The University or any tertiary institution is an exciting, resourceful and learning ground and I sincerely think everyone should experience it in a lifetime. Out of all of this, it is good to note the lessons that help to shape and inform other decisions we make in the future.
Attending the University of Ibadan for four years has definitely influenced my life and transformed my thinking, and there are some lessons I would like to share from my experience.
1. Engagement is great, but wisdom is profitable to direct
While there is a lot of clamor recently for students to engage in extra-curricular activities while in school, the side to the clamoring that is not intensified is that any engagement or extra curricular activities should be logically chosen and planned in line with future career and aspirations. The ginger to engage in extra-curricular activities and fill up your resumé can spur you into fields that have no relation to your chosen field and career dream. And in 2020 job recruitment, job experience is only as good as its relation and relevance to the role you are applying for.
My take is, students should engage in extra-curricular activities; in fact, it should not be limited to the school environment, get mentors who are ahead of you, who are working closely in your line, and can give true and updated fact before spreading your tentacles. Plan logically and act into the future.
2. Our opportunities are limitless
This is a truth I had to agree with much later in my sojourn in the University. Attending an African institution is largely thought to be a “scam”; dealing with the supposedly low quality of education, standard of infrastructure and non-conducive learning environment, many students are forced to think that their life hereafter are limited by the above mentioned factor. Guess what? It doesn’t have to be.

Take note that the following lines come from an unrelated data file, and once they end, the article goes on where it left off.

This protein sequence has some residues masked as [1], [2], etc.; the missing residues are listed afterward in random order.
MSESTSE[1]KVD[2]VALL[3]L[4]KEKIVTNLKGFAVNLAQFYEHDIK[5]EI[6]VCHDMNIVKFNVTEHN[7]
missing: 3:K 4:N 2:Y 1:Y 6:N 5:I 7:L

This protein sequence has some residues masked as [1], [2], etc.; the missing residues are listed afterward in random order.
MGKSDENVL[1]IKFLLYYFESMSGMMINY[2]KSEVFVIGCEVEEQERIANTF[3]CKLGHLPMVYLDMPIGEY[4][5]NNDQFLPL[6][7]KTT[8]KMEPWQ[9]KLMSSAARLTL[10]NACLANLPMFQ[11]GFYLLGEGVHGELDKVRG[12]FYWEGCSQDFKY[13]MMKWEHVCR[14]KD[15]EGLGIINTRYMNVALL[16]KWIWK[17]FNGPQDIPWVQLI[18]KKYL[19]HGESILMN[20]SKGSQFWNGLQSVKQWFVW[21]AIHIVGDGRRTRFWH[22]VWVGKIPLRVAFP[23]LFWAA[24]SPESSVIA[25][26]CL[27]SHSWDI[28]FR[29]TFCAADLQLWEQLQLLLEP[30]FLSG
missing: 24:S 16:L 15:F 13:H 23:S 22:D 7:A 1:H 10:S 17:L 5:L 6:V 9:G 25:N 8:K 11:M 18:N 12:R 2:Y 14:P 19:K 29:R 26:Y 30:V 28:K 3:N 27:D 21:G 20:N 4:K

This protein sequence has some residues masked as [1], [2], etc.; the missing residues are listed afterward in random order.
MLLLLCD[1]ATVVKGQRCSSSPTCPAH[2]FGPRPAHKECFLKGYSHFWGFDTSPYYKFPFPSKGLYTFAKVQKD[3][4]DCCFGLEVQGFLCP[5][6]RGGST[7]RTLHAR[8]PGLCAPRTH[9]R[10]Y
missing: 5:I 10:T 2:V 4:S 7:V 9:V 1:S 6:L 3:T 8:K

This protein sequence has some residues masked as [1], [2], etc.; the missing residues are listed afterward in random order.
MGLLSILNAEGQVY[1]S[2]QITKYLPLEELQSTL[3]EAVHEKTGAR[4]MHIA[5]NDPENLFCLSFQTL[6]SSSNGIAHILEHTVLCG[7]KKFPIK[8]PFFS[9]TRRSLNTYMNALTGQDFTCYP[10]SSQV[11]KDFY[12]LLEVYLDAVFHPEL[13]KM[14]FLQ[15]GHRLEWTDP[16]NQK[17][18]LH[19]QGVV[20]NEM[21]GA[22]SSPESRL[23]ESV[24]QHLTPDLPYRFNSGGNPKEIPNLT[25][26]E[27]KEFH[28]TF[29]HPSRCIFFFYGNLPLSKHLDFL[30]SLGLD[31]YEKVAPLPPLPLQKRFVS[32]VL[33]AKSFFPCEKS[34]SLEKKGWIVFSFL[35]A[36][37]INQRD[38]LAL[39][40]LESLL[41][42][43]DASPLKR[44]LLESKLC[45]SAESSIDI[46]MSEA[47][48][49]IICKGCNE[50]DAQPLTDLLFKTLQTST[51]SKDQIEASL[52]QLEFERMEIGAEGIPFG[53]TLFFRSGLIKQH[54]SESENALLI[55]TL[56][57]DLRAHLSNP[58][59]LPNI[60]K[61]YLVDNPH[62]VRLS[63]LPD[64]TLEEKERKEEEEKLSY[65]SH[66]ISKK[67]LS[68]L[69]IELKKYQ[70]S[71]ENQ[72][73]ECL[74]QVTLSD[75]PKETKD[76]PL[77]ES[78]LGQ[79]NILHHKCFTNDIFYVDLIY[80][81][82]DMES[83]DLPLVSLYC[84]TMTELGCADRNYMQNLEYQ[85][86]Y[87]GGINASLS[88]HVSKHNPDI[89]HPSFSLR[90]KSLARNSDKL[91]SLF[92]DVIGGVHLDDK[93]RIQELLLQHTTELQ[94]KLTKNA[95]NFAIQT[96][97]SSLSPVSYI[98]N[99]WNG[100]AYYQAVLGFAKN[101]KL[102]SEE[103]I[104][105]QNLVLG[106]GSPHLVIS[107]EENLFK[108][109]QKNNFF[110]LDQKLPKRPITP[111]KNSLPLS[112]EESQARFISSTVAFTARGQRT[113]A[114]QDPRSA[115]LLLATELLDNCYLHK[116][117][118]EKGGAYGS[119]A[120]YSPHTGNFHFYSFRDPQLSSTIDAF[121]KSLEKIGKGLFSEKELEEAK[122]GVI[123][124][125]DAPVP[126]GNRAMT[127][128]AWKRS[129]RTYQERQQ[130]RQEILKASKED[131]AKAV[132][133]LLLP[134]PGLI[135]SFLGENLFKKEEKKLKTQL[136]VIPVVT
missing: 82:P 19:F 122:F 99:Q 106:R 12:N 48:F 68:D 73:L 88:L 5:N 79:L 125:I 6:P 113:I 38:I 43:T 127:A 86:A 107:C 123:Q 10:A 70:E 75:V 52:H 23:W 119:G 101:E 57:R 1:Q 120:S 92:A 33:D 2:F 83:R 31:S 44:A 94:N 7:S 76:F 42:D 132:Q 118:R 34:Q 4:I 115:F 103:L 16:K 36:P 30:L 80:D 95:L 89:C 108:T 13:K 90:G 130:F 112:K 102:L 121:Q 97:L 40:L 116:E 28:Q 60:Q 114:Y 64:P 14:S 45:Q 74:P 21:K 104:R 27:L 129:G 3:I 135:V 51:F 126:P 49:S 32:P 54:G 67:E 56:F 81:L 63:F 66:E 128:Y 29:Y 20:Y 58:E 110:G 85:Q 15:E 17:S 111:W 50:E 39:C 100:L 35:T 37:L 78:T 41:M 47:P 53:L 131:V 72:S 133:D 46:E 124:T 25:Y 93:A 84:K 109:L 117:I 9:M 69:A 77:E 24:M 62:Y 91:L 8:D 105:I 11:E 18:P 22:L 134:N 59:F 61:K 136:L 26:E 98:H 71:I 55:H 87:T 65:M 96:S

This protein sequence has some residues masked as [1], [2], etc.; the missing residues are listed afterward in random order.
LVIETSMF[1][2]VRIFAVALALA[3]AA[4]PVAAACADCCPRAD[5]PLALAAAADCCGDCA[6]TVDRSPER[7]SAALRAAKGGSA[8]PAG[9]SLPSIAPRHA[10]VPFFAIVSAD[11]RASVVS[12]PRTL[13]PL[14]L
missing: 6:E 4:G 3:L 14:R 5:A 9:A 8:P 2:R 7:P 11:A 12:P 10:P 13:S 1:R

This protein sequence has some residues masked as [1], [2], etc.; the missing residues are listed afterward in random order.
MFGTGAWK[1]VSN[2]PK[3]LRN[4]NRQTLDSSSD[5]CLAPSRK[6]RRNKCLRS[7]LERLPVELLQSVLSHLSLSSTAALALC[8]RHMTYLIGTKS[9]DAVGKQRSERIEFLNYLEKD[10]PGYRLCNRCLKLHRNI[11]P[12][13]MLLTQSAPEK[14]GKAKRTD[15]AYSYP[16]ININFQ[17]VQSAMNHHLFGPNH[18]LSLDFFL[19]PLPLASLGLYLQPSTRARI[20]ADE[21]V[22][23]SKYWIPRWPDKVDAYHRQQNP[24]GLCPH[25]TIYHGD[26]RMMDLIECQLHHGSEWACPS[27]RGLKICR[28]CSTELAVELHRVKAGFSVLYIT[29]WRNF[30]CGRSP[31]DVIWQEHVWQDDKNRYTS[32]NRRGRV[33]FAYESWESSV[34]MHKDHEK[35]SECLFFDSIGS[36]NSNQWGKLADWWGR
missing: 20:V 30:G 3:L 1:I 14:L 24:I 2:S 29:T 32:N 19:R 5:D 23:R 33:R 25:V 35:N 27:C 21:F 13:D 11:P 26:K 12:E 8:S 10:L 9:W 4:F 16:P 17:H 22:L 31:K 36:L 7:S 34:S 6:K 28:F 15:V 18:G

I have been intrigued and helped upon realizing the streams of limitless of opportunities available to students if they are willing to seize them.
First is the scholarship opportunities that await students, usually in their second year if their grades are ‘smiling’. You also have the limitless market population to explore if you are entrepreneurship driven; the political and leadership offices to grease your skills and different competitions to place you on highly contested pedestal. It is all dependent on your relationship and how updated you are with information.
Similar to an anonymous review from an OAU (Obafemi Awolowo University) Alumnus, – “The particular life lesson that struck me is that of going for whatever thing you desire. It is necessary to avoid regret later on. In the same vein, it is easier to go for that desire than bear the burden that comes with it. This burden could be in form of rejection, pressure and even threat of shame. In all, a trial doesn’t kill. It only saves from regret.”
3. Relationships are everything
I’m not trying to scare you but the University could really be a hard knock life and you would need true friends and mentors to get through it.
Just like in the universe of the world, you need cheeks to smile with you and shoulders to lean on, on different days. It is noteworthy for any aspiring undergrad to keep tabs on making good friends and being one. It is a life compulsory course, try not to fail it.
In the words of John C. Maxwell, “Everybody has some kind of experience and lesson to share. It’s what you do with that experience that matters”.Tweet
There you have it! In whatever life stage that we are, we should be able to learn something positive from the past and apply it in the present.
Thank you for reading to the end.😀
Can you relate to all these? If you are an undergraduate, what would you love to do better? If you are a graduate, what do you wish to have done better in your undergraduate years?